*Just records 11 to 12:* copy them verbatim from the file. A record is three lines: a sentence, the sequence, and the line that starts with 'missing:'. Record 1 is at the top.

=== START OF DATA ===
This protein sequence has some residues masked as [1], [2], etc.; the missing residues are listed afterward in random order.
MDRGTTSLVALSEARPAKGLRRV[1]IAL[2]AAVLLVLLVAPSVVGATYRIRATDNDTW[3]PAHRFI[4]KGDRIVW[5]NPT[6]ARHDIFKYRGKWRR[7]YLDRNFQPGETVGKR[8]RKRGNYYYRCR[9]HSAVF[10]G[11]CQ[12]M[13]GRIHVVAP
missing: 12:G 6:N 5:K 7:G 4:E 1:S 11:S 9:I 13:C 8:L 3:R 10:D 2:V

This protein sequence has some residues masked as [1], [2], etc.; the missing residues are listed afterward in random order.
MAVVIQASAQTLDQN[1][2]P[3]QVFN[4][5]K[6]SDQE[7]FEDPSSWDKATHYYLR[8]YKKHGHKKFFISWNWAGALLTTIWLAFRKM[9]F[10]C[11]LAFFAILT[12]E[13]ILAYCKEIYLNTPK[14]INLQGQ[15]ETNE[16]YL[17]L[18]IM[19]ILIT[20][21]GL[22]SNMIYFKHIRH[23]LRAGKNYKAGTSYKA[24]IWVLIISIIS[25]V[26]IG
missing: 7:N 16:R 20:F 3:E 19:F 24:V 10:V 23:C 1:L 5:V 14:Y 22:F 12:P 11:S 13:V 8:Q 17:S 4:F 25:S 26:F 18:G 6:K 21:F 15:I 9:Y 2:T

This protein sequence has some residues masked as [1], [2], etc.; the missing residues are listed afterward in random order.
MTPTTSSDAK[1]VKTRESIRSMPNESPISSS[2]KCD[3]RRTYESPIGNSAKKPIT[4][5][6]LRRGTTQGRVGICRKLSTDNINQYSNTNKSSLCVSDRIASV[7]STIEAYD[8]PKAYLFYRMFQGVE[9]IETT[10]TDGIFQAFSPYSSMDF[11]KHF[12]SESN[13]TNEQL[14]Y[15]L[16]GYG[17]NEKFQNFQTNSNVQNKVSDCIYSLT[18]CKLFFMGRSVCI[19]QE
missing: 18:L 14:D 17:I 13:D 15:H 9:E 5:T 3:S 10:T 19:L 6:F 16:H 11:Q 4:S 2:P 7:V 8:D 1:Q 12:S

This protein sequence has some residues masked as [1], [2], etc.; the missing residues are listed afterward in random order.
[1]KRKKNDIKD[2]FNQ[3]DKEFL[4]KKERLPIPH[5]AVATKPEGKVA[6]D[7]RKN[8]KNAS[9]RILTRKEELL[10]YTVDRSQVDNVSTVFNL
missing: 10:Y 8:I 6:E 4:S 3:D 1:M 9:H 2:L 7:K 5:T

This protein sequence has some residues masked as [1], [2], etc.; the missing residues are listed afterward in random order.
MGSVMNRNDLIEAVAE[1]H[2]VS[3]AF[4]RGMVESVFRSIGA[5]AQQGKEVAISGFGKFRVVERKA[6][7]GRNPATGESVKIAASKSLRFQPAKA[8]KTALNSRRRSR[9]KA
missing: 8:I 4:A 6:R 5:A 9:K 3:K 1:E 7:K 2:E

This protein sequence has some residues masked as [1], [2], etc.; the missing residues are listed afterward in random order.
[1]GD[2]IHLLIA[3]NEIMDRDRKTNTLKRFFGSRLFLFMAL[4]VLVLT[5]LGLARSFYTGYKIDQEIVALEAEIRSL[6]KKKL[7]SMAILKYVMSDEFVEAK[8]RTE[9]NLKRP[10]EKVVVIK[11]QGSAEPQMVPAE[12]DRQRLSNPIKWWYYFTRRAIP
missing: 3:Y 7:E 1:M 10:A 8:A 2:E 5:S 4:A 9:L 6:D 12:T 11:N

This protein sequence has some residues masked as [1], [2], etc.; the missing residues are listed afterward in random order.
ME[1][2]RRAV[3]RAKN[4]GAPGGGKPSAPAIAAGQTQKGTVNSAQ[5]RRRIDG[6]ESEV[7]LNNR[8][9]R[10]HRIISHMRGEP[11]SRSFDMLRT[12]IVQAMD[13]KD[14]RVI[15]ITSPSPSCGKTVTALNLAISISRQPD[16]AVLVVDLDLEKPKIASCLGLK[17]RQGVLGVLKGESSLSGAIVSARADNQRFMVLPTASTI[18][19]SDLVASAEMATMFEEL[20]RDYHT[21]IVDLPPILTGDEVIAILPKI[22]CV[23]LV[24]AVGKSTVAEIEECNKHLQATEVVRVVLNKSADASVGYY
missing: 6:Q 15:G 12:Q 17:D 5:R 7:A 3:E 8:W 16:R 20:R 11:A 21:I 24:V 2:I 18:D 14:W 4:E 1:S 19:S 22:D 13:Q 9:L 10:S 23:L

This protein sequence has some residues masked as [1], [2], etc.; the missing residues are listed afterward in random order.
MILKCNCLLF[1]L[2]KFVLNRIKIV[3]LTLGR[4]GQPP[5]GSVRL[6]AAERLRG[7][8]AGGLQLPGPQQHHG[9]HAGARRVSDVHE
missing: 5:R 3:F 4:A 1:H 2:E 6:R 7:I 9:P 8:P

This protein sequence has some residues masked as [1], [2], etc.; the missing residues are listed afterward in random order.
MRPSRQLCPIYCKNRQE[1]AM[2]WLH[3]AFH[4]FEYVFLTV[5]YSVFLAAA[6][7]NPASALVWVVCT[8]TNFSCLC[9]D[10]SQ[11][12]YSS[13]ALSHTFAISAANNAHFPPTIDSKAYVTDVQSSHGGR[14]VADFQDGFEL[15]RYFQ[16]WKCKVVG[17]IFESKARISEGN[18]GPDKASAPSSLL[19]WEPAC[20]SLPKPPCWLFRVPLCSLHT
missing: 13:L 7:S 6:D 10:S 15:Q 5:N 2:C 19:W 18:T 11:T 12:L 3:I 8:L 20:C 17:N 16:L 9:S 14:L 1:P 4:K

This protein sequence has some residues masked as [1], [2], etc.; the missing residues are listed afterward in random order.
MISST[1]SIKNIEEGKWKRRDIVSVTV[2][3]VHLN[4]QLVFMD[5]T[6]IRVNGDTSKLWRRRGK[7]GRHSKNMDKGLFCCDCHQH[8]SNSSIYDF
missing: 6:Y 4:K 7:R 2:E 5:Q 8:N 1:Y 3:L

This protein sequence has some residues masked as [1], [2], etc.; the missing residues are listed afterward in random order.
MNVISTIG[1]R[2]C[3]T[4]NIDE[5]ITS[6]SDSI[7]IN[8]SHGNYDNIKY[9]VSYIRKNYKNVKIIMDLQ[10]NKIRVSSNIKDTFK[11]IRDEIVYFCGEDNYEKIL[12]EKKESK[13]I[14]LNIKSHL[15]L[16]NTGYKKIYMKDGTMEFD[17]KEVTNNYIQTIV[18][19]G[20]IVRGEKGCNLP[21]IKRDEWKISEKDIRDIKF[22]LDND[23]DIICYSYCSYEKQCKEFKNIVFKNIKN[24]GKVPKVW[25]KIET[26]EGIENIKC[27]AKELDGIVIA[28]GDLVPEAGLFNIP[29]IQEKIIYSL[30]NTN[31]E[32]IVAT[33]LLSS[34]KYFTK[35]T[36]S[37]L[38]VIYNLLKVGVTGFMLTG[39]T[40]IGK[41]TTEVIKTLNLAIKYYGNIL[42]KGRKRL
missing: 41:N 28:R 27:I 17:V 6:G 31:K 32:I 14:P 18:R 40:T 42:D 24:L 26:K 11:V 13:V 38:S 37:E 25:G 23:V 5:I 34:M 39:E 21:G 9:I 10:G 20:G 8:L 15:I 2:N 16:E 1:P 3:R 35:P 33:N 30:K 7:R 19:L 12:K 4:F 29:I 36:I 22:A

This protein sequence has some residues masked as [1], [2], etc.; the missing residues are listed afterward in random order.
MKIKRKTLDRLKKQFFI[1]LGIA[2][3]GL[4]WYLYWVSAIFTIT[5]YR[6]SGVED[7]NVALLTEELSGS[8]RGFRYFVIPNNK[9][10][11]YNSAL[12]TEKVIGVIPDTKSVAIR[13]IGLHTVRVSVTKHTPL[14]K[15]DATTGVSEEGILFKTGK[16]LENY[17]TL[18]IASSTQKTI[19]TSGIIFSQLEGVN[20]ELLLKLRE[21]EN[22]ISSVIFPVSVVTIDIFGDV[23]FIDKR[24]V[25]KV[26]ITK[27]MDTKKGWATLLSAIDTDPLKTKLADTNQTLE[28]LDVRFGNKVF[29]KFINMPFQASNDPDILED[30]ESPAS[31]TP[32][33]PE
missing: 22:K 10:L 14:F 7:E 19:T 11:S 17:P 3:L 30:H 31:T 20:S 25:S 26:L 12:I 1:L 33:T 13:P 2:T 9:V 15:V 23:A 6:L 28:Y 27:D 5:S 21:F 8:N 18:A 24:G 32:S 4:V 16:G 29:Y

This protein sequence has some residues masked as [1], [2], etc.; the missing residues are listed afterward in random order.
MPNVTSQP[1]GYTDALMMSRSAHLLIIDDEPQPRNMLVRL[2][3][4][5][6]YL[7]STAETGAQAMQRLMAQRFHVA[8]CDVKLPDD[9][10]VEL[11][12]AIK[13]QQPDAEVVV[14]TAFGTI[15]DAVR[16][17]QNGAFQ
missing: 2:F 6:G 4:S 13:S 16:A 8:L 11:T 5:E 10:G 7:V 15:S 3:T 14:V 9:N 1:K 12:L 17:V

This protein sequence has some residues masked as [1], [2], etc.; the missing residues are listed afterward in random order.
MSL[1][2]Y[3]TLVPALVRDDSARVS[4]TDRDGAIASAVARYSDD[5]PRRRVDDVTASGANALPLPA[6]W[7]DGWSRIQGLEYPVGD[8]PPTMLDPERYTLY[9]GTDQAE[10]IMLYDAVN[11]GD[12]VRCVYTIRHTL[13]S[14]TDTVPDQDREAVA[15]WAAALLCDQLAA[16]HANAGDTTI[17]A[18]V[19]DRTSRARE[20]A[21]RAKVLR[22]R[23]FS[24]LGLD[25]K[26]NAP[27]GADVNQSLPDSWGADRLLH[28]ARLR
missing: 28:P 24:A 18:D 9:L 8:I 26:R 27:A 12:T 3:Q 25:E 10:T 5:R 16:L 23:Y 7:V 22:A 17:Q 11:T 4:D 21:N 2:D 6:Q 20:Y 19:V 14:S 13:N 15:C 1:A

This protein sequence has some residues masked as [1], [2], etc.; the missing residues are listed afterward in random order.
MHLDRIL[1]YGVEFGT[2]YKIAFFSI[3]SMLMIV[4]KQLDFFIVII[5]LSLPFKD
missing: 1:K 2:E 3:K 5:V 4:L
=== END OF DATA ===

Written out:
This protein sequence has some residues masked as [1], [2], etc.; the missing residues are listed afterward in random order.
MNVISTIG[1]R[2]C[3]T[4]NIDE[5]ITS[6]SDSI[7]IN[8]SHGNYDNIKY[9]VSYIRKNYKNVKIIMDLQ[10]NKIRVSSNIKDTFK[11]IRDEIVYFCGEDNYEKIL[12]EKKESK[13]I[14]LNIKSHL[15]L[16]NTGYKKIYMKDGTMEFD[17]KEVTNNYIQTIV[18][19]G[20]IVRGEKGCNLP[21]IKRDEWKISEKDIRDIKF[22]LDND[23]DIICYSYCSYEKQCKEFKNIVFKNIKN[24]GKVPKVW[25]KIET[26]EGIENIKC[27]AKELDGIVIA[28]GDLVPEAGLFNIP[29]IQEKIIYSL[30]NTN[31]E[32]IVAT[33]LLSS[34]KYFTK[35]T[36]S[37]L[38]VIYNLLKVGVTGFMLTG[39]T[40]IGK[41]TTEVIKTLNLAIKYYGNIL[42]KGRKRL
missing: 41:N 28:R 27:I 17:V 6:G 31:K 32:I 14:P 18:R 40:T 42:D 24:L 26:K 11:V 13:V 38:S 37:E 25:G 23:V 5:I 34:M 39:E 21:G 9:I 10:G 20:G 8:L 15:I 2:N 16:E 1:P 3:R 35:P 33:N 30:K 7:R 19:L 12:K 4:F 29:I 36:I 22:A

This protein sequence has some residues masked as [1], [2], etc.; the missing residues are listed afterward in random order.
MKIKRKTLDRLKKQFFI[1]LGIA[2][3]GL[4]WYLYWVSAIFTIT[5]YR[6]SGVED[7]NVALLTEELSGS[8]RGFRYFVIPNNK[9][10][11]YNSAL[12]TEKVIGVIPDTKSVAIR[13]IGLHTVRVSVTKHTPL[14]K[15]DATTGVSEEGILFKTGK[16]LENY[17]TL[18]IASSTQKTI[19]TSGIIFSQLEGVN[20]ELLLKLRE[21]EN[22]ISSVIFPVSVVTIDIFGDV[23]FIDKR[24]V[25]KV[26]ITK[27]MDTKKGWATLLSAIDTDPLKTKLADTNQTLE[28]LDVRFGNKVF[29]KFINMPFQASNDPDILED[30]ESPAS[31]TP[32][33]PE
missing: 22:K 10:L 14:F 7:E 19:T 11:S 17:P 3:L 30:H 31:T 20:S 25:S 26:L 12:I 1:L 33:T 13:P 2:T 9:V 15:V 23:A 6:L 28:Y 27:D 5:S 21:F 8:N 18:A 24:G 32:S 4:V 16:G 29:Y